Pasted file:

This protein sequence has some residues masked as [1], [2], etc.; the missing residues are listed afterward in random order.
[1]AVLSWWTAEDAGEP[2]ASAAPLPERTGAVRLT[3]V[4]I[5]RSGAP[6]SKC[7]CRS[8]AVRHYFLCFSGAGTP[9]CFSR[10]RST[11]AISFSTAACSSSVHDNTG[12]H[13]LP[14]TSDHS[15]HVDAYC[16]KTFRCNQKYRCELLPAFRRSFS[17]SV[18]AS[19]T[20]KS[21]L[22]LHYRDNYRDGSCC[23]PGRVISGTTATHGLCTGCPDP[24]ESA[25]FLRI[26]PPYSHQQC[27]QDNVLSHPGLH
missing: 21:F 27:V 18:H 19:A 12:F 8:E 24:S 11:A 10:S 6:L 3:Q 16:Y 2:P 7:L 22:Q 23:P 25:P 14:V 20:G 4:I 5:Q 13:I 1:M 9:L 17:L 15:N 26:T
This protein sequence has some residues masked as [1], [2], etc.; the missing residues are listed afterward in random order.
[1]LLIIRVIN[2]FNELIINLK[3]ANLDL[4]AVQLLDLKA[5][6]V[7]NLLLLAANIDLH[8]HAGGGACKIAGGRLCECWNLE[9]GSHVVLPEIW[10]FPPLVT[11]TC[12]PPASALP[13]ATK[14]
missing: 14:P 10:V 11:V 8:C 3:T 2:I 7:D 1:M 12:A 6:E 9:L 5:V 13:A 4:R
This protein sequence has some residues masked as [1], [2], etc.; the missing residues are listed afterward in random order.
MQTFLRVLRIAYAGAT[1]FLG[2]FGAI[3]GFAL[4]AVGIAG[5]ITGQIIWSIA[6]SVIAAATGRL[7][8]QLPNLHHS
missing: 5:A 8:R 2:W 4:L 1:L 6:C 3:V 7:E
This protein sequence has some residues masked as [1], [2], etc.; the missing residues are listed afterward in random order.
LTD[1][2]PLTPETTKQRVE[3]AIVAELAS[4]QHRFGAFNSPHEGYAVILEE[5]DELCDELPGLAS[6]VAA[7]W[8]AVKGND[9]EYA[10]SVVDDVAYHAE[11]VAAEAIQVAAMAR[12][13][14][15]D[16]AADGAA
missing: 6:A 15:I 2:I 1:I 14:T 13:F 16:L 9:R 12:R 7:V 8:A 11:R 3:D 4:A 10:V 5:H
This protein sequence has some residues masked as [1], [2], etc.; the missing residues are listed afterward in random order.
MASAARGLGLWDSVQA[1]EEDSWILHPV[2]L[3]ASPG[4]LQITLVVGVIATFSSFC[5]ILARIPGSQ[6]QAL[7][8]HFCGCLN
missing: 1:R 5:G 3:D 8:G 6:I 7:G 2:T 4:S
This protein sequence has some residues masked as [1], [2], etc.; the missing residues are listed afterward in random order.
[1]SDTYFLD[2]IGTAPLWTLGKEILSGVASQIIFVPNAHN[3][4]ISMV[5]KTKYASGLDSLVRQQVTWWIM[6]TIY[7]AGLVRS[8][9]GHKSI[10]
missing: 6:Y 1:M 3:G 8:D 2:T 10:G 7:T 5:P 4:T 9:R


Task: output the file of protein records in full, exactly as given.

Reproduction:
This protein sequence has some residues masked as [1], [2], etc.; the missing residues are listed afterward in random order.
[1]AVLSWWTAEDAGEP[2]ASAAPLPERTGAVRLT[3]V[4]I[5]RSGAP[6]SKC[7]CRS[8]AVRHYFLCFSGAGTP[9]CFSR[10]RST[11]AISFSTAACSSSVHDNTG[12]H[13]LP[14]TSDHS[15]HVDAYC[16]KTFRCNQKYRCELLPAFRRSFS[17]SV[18]AS[19]T[20]KS[21]L[22]LHYRDNYRDGSCC[23]PGRVISGTTATHGLCTGCPDP[24]ESA[25]FLRI[26]PPYSHQQC[27]QDNVLSHPGLH
missing: 21:F 27:V 18:H 19:A 12:F 8:E 24:S 11:A 10:S 6:L 3:Q 16:Y 2:P 7:L 22:Q 23:P 25:P 14:V 20:G 4:I 5:Q 13:I 1:M 9:L 17:L 15:N 26:T
This protein sequence has some residues masked as [1], [2], etc.; the missing residues are listed afterward in random order.
[1]LLIIRVIN[2]FNELIINLK[3]ANLDL[4]AVQLLDLKA[5][6]V[7]NLLLLAANIDLH[8]HAGGGACKIAGGRLCECWNLE[9]GSHVVLPEIW[10]FPPLVT[11]TC[12]PPASALP[13]ATK[14]
missing: 14:P 10:V 11:V 8:C 3:T 2:I 7:D 1:M 12:A 6:E 9:L 5:V 13:A 4:R
This protein sequence has some residues masked as [1], [2], etc.; the missing residues are listed afterward in random order.
MQTFLRVLRIAYAGAT[1]FLG[2]FGAI[3]GFAL[4]AVGIAG[5]ITGQIIWSIA[6]SVIAAATGRL[7][8]QLPNLHHS
missing: 5:A 8:R 2:W 4:L 1:L 6:C 3:V 7:E
This protein sequence has some residues masked as [1], [2], etc.; the missing residues are listed afterward in random order.
LTD[1][2]PLTPETTKQRVE[3]AIVAELAS[4]QHRFGAFNSPHEGYAVILEE[5]DELCDELPGLAS[6]VAA[7]W[8]AVKGND[9]EYA[10]SVVDDVAYHAE[11]VAAEAIQVAAMAR[12][13][14][15]D[16]AADGAA
missing: 6:A 15:I 2:I 1:I 14:T 13:F 16:L 9:R 12:R 7:V 8:A 11:R 3:D 4:A 10:V 5:H
This protein sequence has some residues masked as [1], [2], etc.; the missing residues are listed afterward in random order.
MASAARGLGLWDSVQA[1]EEDSWILHPV[2]L[3]ASPG[4]LQITLVVGVIATFSSFC[5]ILARIPGSQ[6]QAL[7][8]HFCGCLN
missing: 1:R 5:G 3:D 8:G 6:I 7:G 2:T 4:S
This protein sequence has some residues masked as [1], [2], etc.; the missing residues are listed afterward in random order.
[1]SDTYFLD[2]IGTAPLWTLGKEILSGVASQIIFVPNAHN[3][4]ISMV[5]KTKYASGLDSLVRQQVTWWIM[6]TIY[7]AGLVRS[8][9]GHKSI[10]
missing: 6:Y 1:M 3:G 8:D 2:T 10:G 7:T 5:P 4:T 9:R